Sunday, May 05, 2013

Polk Street: More silence from the progs

The Bicycle Coalition endorsed
Avalos for Mayor in 2012

After the city's progressive supervisors pulled a vanishing act during last December's hearing on the Fell/Oak bike lane project, the head on my post was The Silence of the Progs. Since all things bike routinely get unanimous approval by the Board of Supervisors, why didn't they speak up in support of the Panhandle project? After all it will remove 100 street parking spaces to make cyclists "comfortable" riding on Fell and Oak Streets. What's not to like for the city's prog leaders? My conclusion: they're gutless.

They're doing it again on the Polk Street bike lane project. Streetsblog is bitter at Supervisor Chiu---Polk Street is in his district---for not supporting the project, which was scaled down radically by the MTA  after much opposition from the folks in Polk Gulch. Chiu actually rides a bike in the city and has previously talked big about supporting everything the Bicycle Coalition wants to do to our streets, which makes his silence a major betrayal of the anti-car agenda.

But what about Supervisor Avalos, the main opponent to Ed Lee in the last campaign for Mayor of San Francisco? The de facto leader of city progressives has also been silent on Polk Street, even though he promised the Bicycle Coalition that he would support the project.

Nothing but silence on Polk Street too from Supervisors Campos, Kim, Mar, and Yee, all of whom pledged to support the Polk Street project in their responses to the Bicycle Coalition's questionnaire.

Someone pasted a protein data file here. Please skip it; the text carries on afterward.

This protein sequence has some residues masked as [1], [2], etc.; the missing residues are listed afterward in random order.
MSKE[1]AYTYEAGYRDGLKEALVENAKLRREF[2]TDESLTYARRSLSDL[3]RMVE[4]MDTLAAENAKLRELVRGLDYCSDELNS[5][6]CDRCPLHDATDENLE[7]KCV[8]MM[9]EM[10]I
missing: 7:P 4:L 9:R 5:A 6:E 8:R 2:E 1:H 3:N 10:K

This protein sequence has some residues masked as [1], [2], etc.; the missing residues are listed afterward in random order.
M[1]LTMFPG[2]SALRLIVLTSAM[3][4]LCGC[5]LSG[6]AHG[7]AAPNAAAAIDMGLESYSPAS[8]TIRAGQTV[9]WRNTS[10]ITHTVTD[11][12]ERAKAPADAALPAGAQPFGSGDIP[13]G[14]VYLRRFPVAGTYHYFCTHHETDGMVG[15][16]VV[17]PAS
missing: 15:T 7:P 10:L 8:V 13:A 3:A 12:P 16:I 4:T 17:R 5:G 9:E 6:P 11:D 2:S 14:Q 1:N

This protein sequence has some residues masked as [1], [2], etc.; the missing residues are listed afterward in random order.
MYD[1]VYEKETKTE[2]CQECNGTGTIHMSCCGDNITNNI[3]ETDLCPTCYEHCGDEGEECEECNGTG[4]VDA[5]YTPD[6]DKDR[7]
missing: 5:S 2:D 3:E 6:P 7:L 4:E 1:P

Later: I forgot to include Supervisor Farrell on the list. He's not a progressive, but he too promised the Bicycle Coalition that he would support the Polk Street project and is now silent.

What seems to be happening is a growing realization that the whole bike trip---the Bicycle Plan and the Bicycle Coalition---is a paper tiger politically in San Francisco. Local politicians are willing and eager to pander to the bike vote during their campaigns, but when these projects turn out to be less popular in the neighborhoods than prog doctrine assumes, they shut up and run for cover!

The bike lane project on Fell and Oak Streets, the Masonic Avenue bike lane project, and even the Polk Street bike lane project are all projects that will have a citywide traffic impact, not just on those neighborhoods.

City voters should be given the opportunity to weigh in on projects that impact their city---the whole city. All these projects---and the Bicycle Plan itself---should be put on the ballot to be debated and thoroughly vetted.

The Bicycle Coalition and City Hall don't want that, since it would likely put an end to all their bogus "improvements"---especially taking away street parking and traffic lanes to make bike lanes---to city streets.

Too much democracy can be fatal to special interests, and I suspect that the bike people and their lobbying organization are not the most popular special interest group in the city.

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